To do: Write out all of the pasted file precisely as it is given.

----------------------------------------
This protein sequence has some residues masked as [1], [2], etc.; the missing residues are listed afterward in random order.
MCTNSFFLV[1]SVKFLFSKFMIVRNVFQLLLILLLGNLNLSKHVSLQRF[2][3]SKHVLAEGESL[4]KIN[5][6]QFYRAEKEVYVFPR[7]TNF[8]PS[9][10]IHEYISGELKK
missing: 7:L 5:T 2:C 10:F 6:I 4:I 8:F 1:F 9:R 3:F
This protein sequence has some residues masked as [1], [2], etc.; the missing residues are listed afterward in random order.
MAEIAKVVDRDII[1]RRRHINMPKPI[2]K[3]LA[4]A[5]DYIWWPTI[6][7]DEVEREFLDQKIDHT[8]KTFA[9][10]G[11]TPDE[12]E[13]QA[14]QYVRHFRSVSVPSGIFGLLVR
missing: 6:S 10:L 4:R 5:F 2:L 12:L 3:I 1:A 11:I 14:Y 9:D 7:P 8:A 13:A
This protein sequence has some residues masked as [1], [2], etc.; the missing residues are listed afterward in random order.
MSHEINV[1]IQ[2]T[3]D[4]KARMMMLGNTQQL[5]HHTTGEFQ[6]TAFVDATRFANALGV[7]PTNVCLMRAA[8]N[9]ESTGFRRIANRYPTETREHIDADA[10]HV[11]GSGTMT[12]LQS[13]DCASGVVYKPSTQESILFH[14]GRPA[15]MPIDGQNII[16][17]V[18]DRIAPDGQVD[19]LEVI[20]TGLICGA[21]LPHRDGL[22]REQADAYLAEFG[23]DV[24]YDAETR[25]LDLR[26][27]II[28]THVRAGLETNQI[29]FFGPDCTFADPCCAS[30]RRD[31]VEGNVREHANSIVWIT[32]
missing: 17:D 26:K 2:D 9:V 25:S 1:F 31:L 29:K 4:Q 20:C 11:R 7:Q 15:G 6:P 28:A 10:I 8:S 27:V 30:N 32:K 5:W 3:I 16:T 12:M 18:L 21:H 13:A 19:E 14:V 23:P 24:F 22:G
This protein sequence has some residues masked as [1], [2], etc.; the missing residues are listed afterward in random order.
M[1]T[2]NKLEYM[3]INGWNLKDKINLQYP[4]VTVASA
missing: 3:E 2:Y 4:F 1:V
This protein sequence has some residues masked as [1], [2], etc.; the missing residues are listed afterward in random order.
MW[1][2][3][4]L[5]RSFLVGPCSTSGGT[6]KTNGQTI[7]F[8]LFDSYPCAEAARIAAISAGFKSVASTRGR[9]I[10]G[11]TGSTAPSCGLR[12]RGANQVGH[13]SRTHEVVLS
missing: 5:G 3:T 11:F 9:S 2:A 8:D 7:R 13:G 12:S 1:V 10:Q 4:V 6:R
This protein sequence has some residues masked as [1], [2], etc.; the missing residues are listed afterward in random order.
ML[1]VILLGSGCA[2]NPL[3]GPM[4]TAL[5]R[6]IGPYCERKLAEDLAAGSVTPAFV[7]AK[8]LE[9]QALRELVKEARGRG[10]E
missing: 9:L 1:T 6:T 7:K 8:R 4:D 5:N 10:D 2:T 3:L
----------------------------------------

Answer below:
This protein sequence has some residues masked as [1], [2], etc.; the missing residues are listed afterward in random order.
MCTNSFFLV[1]SVKFLFSKFMIVRNVFQLLLILLLGNLNLSKHVSLQRF[2][3]SKHVLAEGESL[4]KIN[5][6]QFYRAEKEVYVFPR[7]TNF[8]PS[9][10]IHEYISGELKK
missing: 7:L 5:T 2:C 10:F 6:I 4:I 8:F 1:F 9:R 3:F
This protein sequence has some residues masked as [1], [2], etc.; the missing residues are listed afterward in random order.
MAEIAKVVDRDII[1]RRRHINMPKPI[2]K[3]LA[4]A[5]DYIWWPTI[6][7]DEVEREFLDQKIDHT[8]KTFA[9][10]G[11]TPDE[12]E[13]QA[14]QYVRHFRSVSVPSGIFGLLVR
missing: 6:S 10:L 4:R 5:F 2:L 12:L 3:I 1:A 11:I 14:Y 9:D 7:P 8:A 13:A
This protein sequence has some residues masked as [1], [2], etc.; the missing residues are listed afterward in random order.
MSHEINV[1]IQ[2]T[3]D[4]KARMMMLGNTQQL[5]HHTTGEFQ[6]TAFVDATRFANALGV[7]PTNVCLMRAA[8]N[9]ESTGFRRIANRYPTETREHIDADA[10]HV[11]GSGTMT[12]LQS[13]DCASGVVYKPSTQESILFH[14]GRPA[15]MPIDGQNII[16][17]V[18]DRIAPDGQVD[19]LEVI[20]TGLICGA[21]LPHRDGL[22]REQADAYLAEFG[23]DV[24]YDAETR[25]LDLR[26][27]II[28]THVRAGLETNQI[29]FFGPDCTFADPCCAS[30]RRD[31]VEGNVREHANSIVWIT[32]
missing: 17:D 26:K 2:D 9:V 25:S 1:F 31:L 29:K 4:Q 20:C 11:R 7:Q 15:G 6:P 28:A 10:I 8:S 27:V 30:N 32:K 5:W 3:I 16:T 12:M 18:L 21:H 13:A 19:E 14:V 23:P 24:F 22:G
This protein sequence has some residues masked as [1], [2], etc.; the missing residues are listed afterward in random order.
M[1]T[2]NKLEYM[3]INGWNLKDKINLQYP[4]VTVASA
missing: 3:E 2:Y 4:F 1:V
This protein sequence has some residues masked as [1], [2], etc.; the missing residues are listed afterward in random order.
MW[1][2][3][4]L[5]RSFLVGPCSTSGGT[6]KTNGQTI[7]F[8]LFDSYPCAEAARIAAISAGFKSVASTRGR[9]I[10]G[11]TGSTAPSCGLR[12]RGANQVGH[13]SRTHEVVLS
missing: 5:G 3:T 11:F 9:S 2:A 8:D 7:R 13:G 12:S 1:V 10:Q 4:V 6:R
This protein sequence has some residues masked as [1], [2], etc.; the missing residues are listed afterward in random order.
ML[1]VILLGSGCA[2]NPL[3]GPM[4]TAL[5]R[6]IGPYCERKLAEDLAAGSVTPAFV[7]AK[8]LE[9]QALRELVKEARGRG[10]E
missing: 9:L 1:T 6:T 7:K 8:R 4:D 5:N 10:D 2:T 3:L